They found that their ranges were moving, on average, 3.8 miles per decade toward the poles.

Animals and plants were also moving up mountain slopes. These were the sorts of changes you’d expect from global warming. The warmer edges of a range might become too hot for a species to survive, while the cooler edge becomes more suitable. What’s more, only worldwide climate change could explain the entire pattern.

Study on butterflies

Parmesan and her colleagues have continued to expand their database since then. But other researchers have been moving in the opposite direction, seeking to attribute changes in individual species to climate change. Last year, for example, Michael Kearney of the University of Melbourne and his colleagues published a study on the common brown butterfly of Australia.

From 1941 to 2005, adult butterflies had been emerging from their pupae 1.5 days earlier per decade around Melbourne. To see if the brown butterfly is actually responding to climate change, Kearney and his colleagues first analysed historical temperature records in Melbourne. Temperatures have gradually risen over the past 60 years. Computer models indicate that natural climate cycles can explain only a small part of the change.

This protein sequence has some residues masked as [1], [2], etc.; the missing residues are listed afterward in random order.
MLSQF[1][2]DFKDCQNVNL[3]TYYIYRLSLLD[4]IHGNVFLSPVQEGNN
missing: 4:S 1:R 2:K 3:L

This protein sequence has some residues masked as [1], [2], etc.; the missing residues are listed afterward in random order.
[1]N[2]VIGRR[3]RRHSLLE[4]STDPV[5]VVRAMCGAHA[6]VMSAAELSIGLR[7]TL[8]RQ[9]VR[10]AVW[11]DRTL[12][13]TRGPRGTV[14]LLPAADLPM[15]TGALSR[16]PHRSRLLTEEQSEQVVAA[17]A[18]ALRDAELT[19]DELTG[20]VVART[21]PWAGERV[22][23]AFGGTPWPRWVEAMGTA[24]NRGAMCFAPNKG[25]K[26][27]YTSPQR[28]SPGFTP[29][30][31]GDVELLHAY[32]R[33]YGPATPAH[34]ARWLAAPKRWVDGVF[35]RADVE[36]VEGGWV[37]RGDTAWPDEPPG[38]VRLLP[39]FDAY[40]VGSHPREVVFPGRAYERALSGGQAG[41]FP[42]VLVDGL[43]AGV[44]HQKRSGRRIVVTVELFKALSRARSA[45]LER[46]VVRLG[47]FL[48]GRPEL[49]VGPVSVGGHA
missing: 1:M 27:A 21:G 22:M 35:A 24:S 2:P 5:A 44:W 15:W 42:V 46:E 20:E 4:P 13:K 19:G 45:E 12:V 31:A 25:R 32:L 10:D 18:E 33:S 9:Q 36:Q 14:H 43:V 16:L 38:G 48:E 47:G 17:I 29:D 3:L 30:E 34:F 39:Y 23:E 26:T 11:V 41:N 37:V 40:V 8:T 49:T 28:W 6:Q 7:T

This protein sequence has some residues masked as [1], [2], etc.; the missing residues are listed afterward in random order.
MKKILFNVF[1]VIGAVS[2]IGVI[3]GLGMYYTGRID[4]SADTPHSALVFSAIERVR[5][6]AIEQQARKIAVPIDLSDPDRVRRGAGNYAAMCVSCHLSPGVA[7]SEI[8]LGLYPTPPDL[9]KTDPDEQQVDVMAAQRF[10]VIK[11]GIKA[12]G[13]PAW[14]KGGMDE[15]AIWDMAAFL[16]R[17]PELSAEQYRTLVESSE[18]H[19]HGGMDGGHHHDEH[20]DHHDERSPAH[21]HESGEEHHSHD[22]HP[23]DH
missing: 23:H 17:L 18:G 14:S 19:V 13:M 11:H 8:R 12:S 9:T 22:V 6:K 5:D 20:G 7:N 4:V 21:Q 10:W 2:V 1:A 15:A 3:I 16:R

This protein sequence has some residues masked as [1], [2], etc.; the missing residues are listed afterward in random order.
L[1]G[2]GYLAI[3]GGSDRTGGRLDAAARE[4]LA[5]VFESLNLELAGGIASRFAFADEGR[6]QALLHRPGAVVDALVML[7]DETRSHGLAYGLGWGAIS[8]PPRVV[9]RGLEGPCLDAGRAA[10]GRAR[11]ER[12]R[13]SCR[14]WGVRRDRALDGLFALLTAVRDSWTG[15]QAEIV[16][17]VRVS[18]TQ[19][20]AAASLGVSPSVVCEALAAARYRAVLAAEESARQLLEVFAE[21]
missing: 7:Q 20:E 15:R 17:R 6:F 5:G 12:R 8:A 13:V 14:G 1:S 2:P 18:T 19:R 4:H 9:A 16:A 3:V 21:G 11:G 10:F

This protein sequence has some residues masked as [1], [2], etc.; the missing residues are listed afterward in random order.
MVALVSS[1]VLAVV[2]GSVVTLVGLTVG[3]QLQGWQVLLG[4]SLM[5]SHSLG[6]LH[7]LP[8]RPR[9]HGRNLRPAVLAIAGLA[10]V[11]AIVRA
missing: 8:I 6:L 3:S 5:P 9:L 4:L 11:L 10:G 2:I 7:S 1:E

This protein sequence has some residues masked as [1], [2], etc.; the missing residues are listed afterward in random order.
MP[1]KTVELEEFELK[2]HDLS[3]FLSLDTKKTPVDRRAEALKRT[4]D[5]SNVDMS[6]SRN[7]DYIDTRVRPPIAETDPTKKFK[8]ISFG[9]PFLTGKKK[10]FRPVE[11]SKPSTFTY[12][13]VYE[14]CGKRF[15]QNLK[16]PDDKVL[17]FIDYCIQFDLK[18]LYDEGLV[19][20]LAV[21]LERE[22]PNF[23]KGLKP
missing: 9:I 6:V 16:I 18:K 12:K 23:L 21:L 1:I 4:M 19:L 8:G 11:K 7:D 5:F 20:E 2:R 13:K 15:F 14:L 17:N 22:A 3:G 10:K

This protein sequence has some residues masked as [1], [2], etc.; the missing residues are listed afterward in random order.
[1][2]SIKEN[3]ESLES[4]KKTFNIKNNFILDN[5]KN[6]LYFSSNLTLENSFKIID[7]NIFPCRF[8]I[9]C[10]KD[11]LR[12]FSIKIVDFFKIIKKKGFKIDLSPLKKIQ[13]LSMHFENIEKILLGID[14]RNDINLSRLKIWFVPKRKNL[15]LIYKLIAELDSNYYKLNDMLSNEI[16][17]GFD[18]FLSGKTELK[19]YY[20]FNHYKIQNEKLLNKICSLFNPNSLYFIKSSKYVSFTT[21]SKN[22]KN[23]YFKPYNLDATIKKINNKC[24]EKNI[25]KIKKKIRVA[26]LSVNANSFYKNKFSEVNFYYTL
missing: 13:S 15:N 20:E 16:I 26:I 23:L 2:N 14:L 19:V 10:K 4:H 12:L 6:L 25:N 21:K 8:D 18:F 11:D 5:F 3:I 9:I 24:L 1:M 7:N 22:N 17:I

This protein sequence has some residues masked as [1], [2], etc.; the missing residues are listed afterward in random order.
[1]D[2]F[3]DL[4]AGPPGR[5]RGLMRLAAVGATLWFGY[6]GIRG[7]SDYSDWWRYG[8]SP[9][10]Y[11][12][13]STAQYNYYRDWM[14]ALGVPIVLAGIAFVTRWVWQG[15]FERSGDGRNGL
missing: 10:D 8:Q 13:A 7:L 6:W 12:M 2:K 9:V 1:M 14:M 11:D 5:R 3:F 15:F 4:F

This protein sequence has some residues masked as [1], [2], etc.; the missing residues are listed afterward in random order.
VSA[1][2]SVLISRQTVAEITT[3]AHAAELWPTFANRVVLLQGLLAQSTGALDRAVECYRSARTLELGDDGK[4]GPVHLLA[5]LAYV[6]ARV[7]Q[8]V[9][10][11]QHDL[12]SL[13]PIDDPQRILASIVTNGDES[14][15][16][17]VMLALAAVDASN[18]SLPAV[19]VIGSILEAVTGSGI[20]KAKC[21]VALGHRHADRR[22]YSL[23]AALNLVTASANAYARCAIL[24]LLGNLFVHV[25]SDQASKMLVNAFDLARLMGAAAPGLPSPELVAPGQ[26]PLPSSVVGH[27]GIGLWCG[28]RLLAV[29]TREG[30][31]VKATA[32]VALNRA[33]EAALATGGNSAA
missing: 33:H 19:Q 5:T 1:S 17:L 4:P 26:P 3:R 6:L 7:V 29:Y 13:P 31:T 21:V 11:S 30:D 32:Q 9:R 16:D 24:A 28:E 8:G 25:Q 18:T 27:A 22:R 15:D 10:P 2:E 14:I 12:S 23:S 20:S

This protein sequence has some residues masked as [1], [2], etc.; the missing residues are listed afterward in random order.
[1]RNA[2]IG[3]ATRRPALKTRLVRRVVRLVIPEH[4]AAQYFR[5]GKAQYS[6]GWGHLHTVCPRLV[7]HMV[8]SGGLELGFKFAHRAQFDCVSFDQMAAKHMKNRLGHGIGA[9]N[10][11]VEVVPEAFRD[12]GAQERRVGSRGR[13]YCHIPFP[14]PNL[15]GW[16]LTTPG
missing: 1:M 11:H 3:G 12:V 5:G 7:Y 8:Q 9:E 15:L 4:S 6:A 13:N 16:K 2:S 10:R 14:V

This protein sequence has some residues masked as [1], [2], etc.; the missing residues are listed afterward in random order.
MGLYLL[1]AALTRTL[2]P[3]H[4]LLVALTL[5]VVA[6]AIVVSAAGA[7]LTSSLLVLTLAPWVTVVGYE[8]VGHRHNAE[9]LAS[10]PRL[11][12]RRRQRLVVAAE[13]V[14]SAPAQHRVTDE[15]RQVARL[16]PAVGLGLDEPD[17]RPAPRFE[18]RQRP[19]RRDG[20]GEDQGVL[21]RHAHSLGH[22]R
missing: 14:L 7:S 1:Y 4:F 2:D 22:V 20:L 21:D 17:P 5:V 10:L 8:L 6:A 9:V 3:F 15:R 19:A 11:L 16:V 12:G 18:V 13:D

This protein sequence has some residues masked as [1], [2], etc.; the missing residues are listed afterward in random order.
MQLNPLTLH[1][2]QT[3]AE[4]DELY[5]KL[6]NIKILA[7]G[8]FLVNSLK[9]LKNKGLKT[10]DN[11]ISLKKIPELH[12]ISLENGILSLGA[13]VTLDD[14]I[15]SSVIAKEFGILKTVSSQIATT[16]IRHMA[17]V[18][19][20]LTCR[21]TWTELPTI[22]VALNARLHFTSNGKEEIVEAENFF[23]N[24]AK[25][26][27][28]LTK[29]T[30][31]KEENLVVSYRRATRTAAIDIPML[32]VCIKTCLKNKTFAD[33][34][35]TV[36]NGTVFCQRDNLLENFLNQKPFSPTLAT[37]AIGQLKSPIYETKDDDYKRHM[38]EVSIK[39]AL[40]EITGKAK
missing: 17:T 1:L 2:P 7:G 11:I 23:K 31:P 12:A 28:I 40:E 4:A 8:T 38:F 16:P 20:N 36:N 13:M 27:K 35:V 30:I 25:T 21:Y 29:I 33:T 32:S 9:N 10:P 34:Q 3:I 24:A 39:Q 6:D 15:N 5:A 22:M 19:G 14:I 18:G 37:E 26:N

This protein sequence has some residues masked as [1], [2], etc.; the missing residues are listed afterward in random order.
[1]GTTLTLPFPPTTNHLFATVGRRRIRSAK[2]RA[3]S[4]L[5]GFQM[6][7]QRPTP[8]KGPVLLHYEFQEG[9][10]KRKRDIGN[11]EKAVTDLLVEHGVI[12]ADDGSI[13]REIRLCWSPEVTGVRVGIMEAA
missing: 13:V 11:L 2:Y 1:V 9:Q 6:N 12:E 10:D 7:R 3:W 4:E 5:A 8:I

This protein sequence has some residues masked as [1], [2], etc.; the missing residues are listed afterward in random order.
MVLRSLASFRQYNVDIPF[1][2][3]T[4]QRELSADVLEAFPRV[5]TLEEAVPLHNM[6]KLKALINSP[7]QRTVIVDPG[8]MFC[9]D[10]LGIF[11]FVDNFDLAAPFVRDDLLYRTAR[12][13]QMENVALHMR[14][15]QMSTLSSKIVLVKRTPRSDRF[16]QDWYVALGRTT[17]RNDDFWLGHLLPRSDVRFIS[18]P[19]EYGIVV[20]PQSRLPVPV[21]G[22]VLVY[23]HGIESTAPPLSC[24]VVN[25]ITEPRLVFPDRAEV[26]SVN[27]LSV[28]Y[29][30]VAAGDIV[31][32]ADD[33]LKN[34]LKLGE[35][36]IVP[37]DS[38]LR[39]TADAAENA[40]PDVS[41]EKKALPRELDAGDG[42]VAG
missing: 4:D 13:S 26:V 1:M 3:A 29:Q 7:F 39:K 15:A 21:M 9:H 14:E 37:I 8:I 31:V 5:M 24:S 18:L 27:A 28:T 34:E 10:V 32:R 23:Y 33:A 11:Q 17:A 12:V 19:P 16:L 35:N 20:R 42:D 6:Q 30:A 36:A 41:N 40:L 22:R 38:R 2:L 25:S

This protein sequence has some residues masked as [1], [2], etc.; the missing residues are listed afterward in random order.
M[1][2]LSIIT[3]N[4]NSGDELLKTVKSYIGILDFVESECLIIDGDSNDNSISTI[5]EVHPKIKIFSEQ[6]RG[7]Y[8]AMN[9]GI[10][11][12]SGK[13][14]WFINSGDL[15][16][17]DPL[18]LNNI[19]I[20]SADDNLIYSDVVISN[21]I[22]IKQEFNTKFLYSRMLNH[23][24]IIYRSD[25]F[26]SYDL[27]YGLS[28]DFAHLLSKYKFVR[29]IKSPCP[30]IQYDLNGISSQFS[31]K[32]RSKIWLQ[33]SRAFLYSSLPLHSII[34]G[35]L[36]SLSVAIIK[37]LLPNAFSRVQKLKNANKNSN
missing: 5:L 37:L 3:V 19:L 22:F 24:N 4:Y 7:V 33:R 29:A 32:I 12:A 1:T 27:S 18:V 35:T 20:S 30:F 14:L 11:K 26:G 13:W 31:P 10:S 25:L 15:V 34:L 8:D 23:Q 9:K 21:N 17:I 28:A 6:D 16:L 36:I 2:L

The scientists then observed how temperature affects how brown butterflies develop. The warmer the temperature, the faster the butterflies emerged from their pupae. Kearney and his colleagues used those results to build a mathematical model to predict how long the butterflies would develop at any given temperature.

They determined that Melbourne’s local warming should have led to the butterflies emerging 1.5 days earlier per decade – exactly what the butterflies are, in fact, doing. In the journal Nature Climate Change, Parmesan and her colleagues argue that trying to attribute specific biological changes to global warming is the wrong way to go. While the global fingerprint of climate change may be clear, the picture can get blurry in individual species. In Europe, for example, the map butterfly has expanded its range at both its northern and its southern edge. Global warming probably has something to do with its northern expansion. But the butterflies are also benefiting from the mowing of roadsides, which allows more nettle plants to grow. Since map butterflies feed on nettles, they’re able to survive across a broader range of Europe.